We conclude Norman waived any claim of error regarding the timing of the disclosure of the presentence report.
2. Breach of Plea Agreement
Norman argues the prosecutor breached the plea agreement by making a "recommendation" at sentencing. At the sentencing hearing, in response to defense counsel's arguments, the prosecutor commented:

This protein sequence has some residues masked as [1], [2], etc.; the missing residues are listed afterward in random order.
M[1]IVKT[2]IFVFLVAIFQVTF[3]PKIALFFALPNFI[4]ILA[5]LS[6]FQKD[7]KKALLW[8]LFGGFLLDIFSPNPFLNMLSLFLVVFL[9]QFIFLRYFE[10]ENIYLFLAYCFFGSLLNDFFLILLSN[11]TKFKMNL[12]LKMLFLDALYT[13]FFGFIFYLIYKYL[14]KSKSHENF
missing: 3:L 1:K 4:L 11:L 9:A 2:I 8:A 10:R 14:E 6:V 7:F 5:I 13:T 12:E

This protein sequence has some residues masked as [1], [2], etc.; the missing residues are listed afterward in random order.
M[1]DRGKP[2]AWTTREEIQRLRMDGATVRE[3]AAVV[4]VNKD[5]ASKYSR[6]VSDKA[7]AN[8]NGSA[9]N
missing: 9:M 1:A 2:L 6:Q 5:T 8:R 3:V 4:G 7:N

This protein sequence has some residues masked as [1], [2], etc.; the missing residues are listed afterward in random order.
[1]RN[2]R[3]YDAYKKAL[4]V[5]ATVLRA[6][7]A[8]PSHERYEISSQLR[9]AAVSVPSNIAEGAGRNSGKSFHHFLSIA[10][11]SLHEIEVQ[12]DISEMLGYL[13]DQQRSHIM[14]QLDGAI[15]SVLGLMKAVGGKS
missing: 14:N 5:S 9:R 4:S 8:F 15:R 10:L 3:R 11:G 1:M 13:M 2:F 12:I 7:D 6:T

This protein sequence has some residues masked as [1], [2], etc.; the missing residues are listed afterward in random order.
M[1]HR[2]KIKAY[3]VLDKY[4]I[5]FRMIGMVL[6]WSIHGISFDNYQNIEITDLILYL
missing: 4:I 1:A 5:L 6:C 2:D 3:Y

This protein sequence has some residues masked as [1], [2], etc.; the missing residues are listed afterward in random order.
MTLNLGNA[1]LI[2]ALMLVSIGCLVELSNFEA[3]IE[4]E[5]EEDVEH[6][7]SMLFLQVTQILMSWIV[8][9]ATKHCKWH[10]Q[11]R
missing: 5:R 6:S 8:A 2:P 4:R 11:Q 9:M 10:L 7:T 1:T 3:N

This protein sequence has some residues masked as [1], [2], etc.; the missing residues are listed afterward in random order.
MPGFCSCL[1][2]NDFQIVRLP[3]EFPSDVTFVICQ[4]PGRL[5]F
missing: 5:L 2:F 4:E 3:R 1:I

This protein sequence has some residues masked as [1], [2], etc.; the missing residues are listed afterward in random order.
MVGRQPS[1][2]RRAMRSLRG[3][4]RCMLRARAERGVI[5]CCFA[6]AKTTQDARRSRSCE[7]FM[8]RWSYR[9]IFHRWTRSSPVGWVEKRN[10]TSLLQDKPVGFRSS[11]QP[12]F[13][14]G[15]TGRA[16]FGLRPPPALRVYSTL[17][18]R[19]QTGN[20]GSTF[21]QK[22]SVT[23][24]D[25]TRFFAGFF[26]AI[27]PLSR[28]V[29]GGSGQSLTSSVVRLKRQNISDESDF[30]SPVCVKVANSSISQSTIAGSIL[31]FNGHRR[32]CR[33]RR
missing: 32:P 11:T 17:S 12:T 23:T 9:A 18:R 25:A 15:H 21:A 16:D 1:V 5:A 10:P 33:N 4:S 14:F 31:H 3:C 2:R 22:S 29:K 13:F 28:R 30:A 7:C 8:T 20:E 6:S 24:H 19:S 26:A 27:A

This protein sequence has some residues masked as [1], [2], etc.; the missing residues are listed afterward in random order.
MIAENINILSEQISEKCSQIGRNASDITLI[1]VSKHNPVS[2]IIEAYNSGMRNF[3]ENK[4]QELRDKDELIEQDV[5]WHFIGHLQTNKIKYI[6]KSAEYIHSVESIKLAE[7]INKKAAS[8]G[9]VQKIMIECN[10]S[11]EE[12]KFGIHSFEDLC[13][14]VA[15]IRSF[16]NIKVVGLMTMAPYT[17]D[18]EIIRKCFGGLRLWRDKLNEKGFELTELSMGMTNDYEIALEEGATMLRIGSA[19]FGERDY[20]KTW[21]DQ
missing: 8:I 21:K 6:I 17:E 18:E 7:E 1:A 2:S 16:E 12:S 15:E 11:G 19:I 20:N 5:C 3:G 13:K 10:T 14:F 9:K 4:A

I recognize as part of the plea agreement in this case I would wouldn't [sic] have any recommendation regarding sentencing and I don't have any recommendation. But to address the objections or characterizations made by defense counsel, I would just like to point out the fact that the presentence report reflects the arrests that have been made of this defendant in the past, and I think that the Court can give whatever weight it wishes to give to those matters that haven't been resolved. Those matters that are still pending, but obviously because there have been arrests that have taken place, I think that is something that the Court can definitely consider and not the reasons why this defendant was singled out or the circumstances surrounding his family relationship in regards to other people on the reservation. I don't think that it is appropriate for this Court to consider, or even the circumstances surrounding the defendant's arrests and whether or not he has brought a civil suit or [sic] violation of his civil rights.